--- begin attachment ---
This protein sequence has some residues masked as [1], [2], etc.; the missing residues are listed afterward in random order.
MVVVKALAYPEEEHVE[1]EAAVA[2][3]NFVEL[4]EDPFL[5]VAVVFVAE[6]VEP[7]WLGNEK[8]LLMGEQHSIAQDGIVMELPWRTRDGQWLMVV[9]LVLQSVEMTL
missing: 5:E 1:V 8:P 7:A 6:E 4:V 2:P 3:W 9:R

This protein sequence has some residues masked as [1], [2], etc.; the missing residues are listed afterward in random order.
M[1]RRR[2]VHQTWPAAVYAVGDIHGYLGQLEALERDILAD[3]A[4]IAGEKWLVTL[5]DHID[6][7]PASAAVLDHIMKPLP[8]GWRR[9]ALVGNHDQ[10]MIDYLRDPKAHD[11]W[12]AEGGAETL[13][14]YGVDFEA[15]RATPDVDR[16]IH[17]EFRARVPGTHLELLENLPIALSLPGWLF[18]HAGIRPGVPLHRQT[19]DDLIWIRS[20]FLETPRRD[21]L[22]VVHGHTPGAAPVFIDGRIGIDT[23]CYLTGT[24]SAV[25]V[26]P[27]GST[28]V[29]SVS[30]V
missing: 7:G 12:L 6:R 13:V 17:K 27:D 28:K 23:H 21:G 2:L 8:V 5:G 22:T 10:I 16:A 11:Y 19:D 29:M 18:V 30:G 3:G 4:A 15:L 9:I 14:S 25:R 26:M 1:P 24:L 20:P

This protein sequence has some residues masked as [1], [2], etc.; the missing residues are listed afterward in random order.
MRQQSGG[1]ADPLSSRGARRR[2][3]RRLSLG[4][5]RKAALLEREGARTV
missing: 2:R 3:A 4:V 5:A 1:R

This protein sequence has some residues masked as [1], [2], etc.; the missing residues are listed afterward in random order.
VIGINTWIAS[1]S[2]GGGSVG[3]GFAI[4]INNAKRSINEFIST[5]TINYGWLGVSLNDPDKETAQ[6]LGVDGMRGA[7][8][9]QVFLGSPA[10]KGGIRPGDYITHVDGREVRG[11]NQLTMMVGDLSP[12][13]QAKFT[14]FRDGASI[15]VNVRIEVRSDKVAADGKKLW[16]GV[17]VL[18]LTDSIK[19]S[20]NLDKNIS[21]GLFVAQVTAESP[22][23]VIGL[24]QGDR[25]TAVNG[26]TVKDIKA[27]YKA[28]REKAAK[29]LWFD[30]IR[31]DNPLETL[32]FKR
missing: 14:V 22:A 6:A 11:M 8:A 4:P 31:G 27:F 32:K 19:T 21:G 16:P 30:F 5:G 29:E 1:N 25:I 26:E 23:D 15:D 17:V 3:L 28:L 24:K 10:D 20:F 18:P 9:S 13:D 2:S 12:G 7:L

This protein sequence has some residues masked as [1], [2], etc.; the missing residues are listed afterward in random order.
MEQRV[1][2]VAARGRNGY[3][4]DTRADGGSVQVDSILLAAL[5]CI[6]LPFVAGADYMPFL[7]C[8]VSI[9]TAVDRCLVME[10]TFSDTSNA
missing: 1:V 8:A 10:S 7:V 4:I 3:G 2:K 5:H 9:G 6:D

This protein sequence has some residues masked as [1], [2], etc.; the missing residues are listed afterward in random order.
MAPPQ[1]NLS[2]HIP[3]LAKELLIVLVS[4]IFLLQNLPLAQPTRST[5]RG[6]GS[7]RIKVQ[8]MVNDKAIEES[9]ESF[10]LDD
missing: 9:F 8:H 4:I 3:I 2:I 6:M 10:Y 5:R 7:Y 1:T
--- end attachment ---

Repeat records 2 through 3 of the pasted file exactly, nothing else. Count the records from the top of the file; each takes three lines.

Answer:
This protein sequence has some residues masked as [1], [2], etc.; the missing residues are listed afterward in random order.
M[1]RRR[2]VHQTWPAAVYAVGDIHGYLGQLEALERDILAD[3]A[4]IAGEKWLVTL[5]DHID[6][7]PASAAVLDHIMKPLP[8]GWRR[9]ALVGNHDQ[10]MIDYLRDPKAHD[11]W[12]AEGGAETL[13][14]YGVDFEA[15]RATPDVDR[16]IH[17]EFRARVPGTHLELLENLPIALSLPGWLF[18]HAGIRPGVPLHRQT[19]DDLIWIRS[20]FLETPRRD[21]L[22]VVHGHTPGAAPVFIDGRIGIDT[23]CYLTGT[24]SAV[25]V[26]P[27]GST[28]V[29]SVS[30]V
missing: 7:G 12:L 6:R 13:V 17:K 27:D 28:K 23:H 21:G 2:L 8:V 5:G 22:T 10:I 16:A 11:Y 19:D 29:M 18:V 30:G 3:G 4:A 15:L 9:I 14:S 25:R 26:M 1:P 24:L 20:P

This protein sequence has some residues masked as [1], [2], etc.; the missing residues are listed afterward in random order.
MRQQSGG[1]ADPLSSRGARRR[2][3]RRLSLG[4][5]RKAALLEREGARTV
missing: 2:R 3:A 4:V 5:A 1:R